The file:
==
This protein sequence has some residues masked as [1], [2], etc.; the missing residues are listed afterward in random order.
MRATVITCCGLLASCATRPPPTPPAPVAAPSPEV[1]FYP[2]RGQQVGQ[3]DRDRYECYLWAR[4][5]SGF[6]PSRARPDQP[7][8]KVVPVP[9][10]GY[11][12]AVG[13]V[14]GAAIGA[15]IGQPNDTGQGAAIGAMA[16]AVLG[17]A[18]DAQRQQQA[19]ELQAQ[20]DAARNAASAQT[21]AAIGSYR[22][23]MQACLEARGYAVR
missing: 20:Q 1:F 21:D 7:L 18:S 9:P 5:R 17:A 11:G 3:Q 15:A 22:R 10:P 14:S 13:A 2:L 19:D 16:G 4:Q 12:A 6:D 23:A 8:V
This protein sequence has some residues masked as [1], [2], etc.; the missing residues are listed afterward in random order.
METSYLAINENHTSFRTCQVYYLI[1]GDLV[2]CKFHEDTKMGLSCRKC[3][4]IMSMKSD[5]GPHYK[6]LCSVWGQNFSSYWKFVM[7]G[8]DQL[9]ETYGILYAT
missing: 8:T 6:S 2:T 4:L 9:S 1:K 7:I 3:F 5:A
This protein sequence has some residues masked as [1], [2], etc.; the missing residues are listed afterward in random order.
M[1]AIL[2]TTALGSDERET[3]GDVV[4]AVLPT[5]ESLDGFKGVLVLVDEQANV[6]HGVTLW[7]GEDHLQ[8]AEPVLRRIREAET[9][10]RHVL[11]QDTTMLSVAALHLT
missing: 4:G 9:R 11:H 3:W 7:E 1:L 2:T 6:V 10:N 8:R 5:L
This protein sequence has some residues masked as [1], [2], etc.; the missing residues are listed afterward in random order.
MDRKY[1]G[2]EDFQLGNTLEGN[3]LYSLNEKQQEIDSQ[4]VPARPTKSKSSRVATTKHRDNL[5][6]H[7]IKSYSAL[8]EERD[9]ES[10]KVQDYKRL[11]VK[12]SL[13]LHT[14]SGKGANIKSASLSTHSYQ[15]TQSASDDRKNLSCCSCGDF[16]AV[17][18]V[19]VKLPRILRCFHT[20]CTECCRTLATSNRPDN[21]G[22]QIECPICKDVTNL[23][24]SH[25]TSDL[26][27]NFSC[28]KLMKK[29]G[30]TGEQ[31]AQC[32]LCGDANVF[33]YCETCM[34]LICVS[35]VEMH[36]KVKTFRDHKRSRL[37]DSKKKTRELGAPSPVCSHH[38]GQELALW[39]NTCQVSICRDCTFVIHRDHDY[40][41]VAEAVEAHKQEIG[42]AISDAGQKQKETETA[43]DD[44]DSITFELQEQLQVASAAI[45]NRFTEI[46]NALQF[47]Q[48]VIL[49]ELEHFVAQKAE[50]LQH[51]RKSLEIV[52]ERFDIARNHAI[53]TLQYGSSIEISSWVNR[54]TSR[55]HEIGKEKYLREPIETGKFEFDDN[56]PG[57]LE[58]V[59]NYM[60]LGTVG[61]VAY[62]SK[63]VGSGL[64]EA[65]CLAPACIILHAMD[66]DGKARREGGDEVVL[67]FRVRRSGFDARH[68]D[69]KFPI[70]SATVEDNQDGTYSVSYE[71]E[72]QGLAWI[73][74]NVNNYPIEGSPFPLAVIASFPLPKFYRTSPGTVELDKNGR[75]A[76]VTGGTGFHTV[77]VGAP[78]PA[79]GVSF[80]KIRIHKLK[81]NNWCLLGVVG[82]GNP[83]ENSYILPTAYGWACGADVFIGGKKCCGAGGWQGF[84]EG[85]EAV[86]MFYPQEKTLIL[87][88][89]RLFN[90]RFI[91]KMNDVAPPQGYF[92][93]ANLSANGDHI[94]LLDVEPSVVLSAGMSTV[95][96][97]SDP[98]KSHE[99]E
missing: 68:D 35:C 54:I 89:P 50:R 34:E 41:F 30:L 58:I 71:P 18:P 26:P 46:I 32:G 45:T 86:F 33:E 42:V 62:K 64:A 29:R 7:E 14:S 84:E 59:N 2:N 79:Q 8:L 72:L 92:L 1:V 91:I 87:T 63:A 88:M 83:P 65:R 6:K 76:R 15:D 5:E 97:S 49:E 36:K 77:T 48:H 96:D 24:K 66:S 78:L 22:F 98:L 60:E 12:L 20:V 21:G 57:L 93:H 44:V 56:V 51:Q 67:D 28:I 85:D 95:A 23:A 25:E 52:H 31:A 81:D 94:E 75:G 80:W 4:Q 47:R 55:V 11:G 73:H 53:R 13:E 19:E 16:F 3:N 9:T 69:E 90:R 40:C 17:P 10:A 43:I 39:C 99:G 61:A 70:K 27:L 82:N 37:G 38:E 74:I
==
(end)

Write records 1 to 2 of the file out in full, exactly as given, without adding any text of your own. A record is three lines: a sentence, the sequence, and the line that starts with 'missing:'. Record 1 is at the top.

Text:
This protein sequence has some residues masked as [1], [2], etc.; the missing residues are listed afterward in random order.
MRATVITCCGLLASCATRPPPTPPAPVAAPSPEV[1]FYP[2]RGQQVGQ[3]DRDRYECYLWAR[4][5]SGF[6]PSRARPDQP[7][8]KVVPVP[9][10]GY[11][12]AVG[13]V[14]GAAIGA[15]IGQPNDTGQGAAIGAMA[16]AVLG[17]A[18]DAQRQQQA[19]ELQAQ[20]DAARNAASAQT[21]AAIGSYR[22][23]MQACLEARGYAVR
missing: 20:Q 1:F 21:D 7:L 18:S 9:P 5:R 17:A 11:G 3:Q 15:A 22:R 10:P 14:S 13:A 2:L 19:D 16:G 4:Q 12:A 6:D 23:A 8:V
This protein sequence has some residues masked as [1], [2], etc.; the missing residues are listed afterward in random order.
METSYLAINENHTSFRTCQVYYLI[1]GDLV[2]CKFHEDTKMGLSCRKC[3][4]IMSMKSD[5]GPHYK[6]LCSVWGQNFSSYWKFVM[7]G[8]DQL[9]ETYGILYAT
missing: 8:T 6:S 2:T 4:L 9:S 1:K 7:I 3:F 5:A